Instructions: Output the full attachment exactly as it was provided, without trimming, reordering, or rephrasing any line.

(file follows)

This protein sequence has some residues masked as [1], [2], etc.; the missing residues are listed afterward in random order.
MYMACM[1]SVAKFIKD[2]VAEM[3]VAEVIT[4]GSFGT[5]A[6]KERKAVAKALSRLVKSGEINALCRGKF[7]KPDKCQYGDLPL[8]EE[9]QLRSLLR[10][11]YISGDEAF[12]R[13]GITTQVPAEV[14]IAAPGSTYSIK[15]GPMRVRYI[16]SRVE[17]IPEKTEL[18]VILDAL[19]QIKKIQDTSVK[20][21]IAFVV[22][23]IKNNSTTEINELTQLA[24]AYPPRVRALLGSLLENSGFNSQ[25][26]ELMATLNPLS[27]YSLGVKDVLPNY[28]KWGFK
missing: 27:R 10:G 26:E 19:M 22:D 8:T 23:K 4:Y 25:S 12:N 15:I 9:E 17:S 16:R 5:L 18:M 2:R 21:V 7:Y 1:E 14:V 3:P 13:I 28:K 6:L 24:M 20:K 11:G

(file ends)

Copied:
This protein sequence has some residues masked as [1], [2], etc.; the missing residues are listed afterward in random order.
MYMACM[1]SVAKFIKD[2]VAEM[3]VAEVIT[4]GSFGT[5]A[6]KERKAVAKALSRLVKSGEINALCRGKF[7]KPDKCQYGDLPL[8]EE[9]QLRSLLR[10][11]YISGDEAF[12]R[13]GITTQVPAEV[14]IAAPGSTYSIK[15]GPMRVRYI[16]SRVE[17]IPEKTEL[18]VILDAL[19]QIKKIQDTSVK[20][21]IAFVV[22][23]IKNNSTTEINELTQLA[24]AYPPRVRALLGSLLENSGFNSQ[25][26]ELMATLNPLS[27]YSLGVKDVLPNY[28]KWGFK
missing: 27:R 10:G 26:E 19:M 22:D 8:T 23:K 4:Y 25:S 12:N 15:I 9:E 17:S 16:R 5:L 18:M 2:R 21:V 7:Y 1:E 14:V 3:P 13:I 28:K 6:L 24:M 20:K 11:G